GSB on Mac


#1

Well, apparently GSB doesn’t run on a Mac … I wish I’d found that out before I pre-ordered the game, I’m disappointed to say the least.
So what do I do now - Do I buy windows xp and run it on boot camp or I just wait until the beta is over and the game is released?


#2

The only way I can think of is to run virtualization on the mac, such as with virtualbox http://www.virtualbox.org. The problem is that 3d paravirualtization for mac isn’t done yet, so it may or may not work. Not only that, but only opengl works, and I’m not sure of GSB is opengl or direct3d.

VMWare fusion is another option, and not free, and it supports up to directX 9: vmware.com/products/fusion/features.html. I’ve used it myself what I had to use a mac workstation. It was okay, but at the time it would crash the OS from time to time. That was over a year ago, so likely the problems have been shaken out a bit. It was certainly a million times better than the other parallels. The upside to this approach is you can run any windows app with good speed.

The last option is to dual-boot your mac with windows, but that’s not nearly as slick as virtualization.

I can see your point tho, nowhere does it say Windows only. They certainly should have some indication somewhere what platforms are supported, although at the same time you probably could have asked before spending the money. Supporting mac, from a development perspective, adds difficulty with little reward. Balance that with potential mac sales, and that mac is about 8% of the total market, and you tend not to bother. This will probably be the case with many small indie developers: For the time and effort vs possible return, mac support is just not economical.


#3

Actually, it is possible to support Mac and Linux while still developing for Windows, but it means doing without DirectX. Several languages like Python and Mono (an open source C#/.NET clone) are fully cross-platform compatible. Instead of DirectX, you can use SDL for the graphics and sound interfaces. I don’t think it’s as powerful and efficient as DirectX, but it works well enough that many famous game console emulators use it.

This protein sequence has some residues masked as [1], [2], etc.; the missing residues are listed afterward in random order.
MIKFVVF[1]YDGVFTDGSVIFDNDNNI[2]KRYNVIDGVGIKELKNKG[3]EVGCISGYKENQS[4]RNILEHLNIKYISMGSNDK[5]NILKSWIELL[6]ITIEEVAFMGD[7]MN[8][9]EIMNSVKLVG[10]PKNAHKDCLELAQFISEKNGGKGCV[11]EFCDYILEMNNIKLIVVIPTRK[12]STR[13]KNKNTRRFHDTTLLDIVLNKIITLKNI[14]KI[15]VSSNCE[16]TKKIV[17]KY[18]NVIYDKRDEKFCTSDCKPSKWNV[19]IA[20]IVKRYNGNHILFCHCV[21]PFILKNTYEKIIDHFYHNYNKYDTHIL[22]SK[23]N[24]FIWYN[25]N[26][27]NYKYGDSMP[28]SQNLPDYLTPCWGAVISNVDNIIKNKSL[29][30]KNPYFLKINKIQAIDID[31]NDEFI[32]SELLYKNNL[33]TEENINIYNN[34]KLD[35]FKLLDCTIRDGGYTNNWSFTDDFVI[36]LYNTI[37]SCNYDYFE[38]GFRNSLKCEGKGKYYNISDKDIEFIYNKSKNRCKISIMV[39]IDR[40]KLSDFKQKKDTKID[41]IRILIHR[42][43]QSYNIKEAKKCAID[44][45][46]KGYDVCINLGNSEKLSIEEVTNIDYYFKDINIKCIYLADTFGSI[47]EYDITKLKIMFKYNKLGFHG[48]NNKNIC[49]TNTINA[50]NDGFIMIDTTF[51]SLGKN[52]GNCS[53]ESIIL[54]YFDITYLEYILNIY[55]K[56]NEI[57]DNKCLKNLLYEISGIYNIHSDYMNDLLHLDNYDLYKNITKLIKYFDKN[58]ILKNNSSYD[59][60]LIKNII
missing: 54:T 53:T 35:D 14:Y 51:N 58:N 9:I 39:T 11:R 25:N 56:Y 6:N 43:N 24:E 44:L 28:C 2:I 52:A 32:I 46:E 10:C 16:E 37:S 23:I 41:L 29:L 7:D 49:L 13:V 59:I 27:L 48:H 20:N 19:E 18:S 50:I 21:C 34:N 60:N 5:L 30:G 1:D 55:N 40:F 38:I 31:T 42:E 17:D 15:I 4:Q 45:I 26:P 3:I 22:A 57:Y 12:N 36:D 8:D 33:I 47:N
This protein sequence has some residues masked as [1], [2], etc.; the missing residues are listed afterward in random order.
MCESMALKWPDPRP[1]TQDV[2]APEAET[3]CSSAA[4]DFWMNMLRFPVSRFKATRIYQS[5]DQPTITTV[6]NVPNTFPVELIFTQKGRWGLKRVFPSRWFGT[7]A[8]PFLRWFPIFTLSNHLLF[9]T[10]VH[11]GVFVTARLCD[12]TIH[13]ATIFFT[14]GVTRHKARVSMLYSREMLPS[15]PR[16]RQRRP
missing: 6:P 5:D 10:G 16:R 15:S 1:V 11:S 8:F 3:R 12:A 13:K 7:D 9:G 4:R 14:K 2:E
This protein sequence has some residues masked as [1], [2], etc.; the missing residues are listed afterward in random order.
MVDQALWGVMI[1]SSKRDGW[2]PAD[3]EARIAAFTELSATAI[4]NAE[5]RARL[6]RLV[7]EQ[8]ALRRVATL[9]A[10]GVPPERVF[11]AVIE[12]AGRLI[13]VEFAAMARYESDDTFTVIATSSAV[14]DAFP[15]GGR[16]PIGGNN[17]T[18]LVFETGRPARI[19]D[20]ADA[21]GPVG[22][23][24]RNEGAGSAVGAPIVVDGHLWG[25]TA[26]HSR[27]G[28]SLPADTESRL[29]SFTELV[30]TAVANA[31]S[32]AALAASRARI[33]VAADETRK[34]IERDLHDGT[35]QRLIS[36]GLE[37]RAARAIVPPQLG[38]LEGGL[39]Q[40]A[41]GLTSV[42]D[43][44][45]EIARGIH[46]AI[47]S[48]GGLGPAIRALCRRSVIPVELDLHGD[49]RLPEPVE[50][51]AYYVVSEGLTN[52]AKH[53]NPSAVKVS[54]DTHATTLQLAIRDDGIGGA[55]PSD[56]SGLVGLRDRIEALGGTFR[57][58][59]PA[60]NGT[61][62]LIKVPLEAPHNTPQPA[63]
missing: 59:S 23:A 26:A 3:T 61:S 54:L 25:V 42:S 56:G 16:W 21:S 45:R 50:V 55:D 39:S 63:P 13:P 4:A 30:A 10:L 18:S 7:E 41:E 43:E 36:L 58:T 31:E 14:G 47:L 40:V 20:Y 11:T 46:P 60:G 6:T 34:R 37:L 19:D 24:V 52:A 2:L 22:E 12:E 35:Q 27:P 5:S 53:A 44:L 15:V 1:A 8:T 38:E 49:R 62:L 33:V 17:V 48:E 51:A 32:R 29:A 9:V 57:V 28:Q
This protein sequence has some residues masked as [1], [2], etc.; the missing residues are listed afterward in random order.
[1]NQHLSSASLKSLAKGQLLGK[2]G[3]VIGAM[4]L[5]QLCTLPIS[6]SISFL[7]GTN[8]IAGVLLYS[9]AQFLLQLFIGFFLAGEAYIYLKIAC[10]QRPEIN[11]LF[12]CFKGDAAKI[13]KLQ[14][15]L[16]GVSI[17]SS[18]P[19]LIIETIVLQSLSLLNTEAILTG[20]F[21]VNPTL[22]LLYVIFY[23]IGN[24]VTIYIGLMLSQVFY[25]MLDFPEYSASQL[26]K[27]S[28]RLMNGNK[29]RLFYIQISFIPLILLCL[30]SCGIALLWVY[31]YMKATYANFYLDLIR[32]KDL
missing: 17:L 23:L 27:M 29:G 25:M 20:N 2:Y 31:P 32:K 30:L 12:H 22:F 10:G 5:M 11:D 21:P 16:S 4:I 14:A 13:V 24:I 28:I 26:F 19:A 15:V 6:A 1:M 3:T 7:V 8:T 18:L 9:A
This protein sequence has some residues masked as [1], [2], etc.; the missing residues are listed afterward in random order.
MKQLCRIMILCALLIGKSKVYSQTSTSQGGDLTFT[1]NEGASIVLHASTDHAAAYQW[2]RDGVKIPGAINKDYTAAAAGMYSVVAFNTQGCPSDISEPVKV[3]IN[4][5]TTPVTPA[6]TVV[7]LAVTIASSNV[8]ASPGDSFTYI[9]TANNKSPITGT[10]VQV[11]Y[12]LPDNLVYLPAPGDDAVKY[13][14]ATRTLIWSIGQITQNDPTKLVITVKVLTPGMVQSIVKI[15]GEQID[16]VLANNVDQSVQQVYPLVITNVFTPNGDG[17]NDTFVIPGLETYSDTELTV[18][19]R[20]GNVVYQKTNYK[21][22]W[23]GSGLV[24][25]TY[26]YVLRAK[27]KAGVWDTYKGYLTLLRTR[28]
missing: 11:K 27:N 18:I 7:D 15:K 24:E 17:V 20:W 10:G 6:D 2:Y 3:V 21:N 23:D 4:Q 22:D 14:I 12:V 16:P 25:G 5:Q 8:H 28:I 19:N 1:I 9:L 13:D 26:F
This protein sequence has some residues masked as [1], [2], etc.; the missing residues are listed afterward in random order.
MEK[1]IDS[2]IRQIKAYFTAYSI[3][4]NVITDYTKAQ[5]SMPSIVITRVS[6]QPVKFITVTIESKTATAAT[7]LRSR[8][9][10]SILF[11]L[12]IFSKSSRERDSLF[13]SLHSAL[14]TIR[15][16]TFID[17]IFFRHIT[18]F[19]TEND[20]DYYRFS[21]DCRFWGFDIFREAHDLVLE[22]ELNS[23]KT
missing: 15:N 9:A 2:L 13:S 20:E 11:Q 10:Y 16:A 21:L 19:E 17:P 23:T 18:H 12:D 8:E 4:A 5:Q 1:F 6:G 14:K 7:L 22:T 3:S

But, as you said, it’s generally not worth going out of your way for the < 10% of the market that uses Mac and Linux. Windows is still pretty much a monopoly.


#4

Winter, sorry to hear that you bought it not knowing it was Windows only. Cliff is a pretty understanding guy, he might be able to find a way to refund you the money for it.

Alternatively, I’m sure you have some friends that would love to try out a great new indie game. Perhaps pass it on as a present.


#5

Even C/C++ and SDL, coupled with OpenGL and OpenAL will get you mac and linux. But the problem comes when you have to set up build environments, and most importantly, when you test.

By adding mac support, every change you do requires testing for every platform. Every bug you fix has to compile and work the same way on each platform. You double the testing work (which is an understatement, because xcode is not as good as MS Dev, for example) to support another platform. For 8% additional market penetration it’s not even close to worth it.

Buying the hardware is the other downside - mac is just plain expensive for what you get.


#6

GSB runs fine with Wine, a free, open source cross-platform Windows compatibility layer. There is also proprietary software called Crossover for Mac that is based on Wine code and has rather better application support and is probably easier to get working (I’ve never used it), but it’s not necessary as Wine support of GSB is pretty much perfect.


#7

I have two questions, how do I install wine? Do I have to build it from scratch?
Will there be Mac support for the final release of the game?


#8

Wine should have prebuilt packages for Mac. Mac has some software installer built in, right? I can’t say I know enough about Mac, other than it’s largely based on BSD (which is similar to Linux). Everything you need to know about Wine can be found at www.winehq.com. They don’t list a Mac package, but they do have instructions for compiling it yourself.

If you want to try it out, I’d actually recommend try Cedega, which is a branch developed by TransGaming. It’s not free, but it does have an excellent, easy-to-install GUI and it supports DirectX much better than the mainline Wine. If you’re not a command-line hacker, you’ll probably find Cedega much easier to work with.